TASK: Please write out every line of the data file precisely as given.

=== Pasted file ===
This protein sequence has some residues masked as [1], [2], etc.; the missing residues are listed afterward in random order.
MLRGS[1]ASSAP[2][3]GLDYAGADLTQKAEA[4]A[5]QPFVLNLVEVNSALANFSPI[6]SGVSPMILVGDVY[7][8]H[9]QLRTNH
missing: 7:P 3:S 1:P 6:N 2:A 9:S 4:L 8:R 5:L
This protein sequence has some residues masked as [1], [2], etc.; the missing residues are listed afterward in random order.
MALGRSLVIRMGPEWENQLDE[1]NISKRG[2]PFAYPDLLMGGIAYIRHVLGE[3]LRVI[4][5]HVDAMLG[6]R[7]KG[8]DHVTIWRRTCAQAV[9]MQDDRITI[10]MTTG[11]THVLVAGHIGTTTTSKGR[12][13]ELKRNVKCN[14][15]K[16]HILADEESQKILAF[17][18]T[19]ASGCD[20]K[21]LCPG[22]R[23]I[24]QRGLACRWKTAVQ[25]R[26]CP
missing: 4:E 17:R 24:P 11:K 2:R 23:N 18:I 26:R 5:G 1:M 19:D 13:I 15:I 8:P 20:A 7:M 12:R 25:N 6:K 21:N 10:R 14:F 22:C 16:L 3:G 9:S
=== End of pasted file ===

This protein sequence has some residues masked as [1], [2], etc.; the missing residues are listed afterward in random order.
MLRGS[1]ASSAP[2][3]GLDYAGADLTQKAEA[4]A[5]QPFVLNLVEVNSALANFSPI[6]SGVSPMILVGDVY[7][8]H[9]QLRTNH
missing: 7:P 3:S 1:P 6:N 2:A 9:S 4:L 8:R 5:L
This protein sequence has some residues masked as [1], [2], etc.; the missing residues are listed afterward in random order.
MALGRSLVIRMGPEWENQLDE[1]NISKRG[2]PFAYPDLLMGGIAYIRHVLGE[3]LRVI[4][5]HVDAMLG[6]R[7]KG[8]DHVTIWRRTCAQAV[9]MQDDRITI[10]MTTG[11]THVLVAGHIGTTTTSKGR[12][13]ELKRNVKCN[14][15]K[16]HILADEESQKILAF[17][18]T[19]ASGCD[20]K[21]LCPG[22]R[23]I[24]QRGLACRWKTAVQ[25]R[26]CP
missing: 4:E 17:R 24:P 11:K 2:R 23:N 18:I 26:R 5:G 1:M 19:D 13:I 15:I 8:P 20:A 7:M 12:R 25:N 6:K 21:N 10:R 14:F 22:C 16:L 3:G 9:S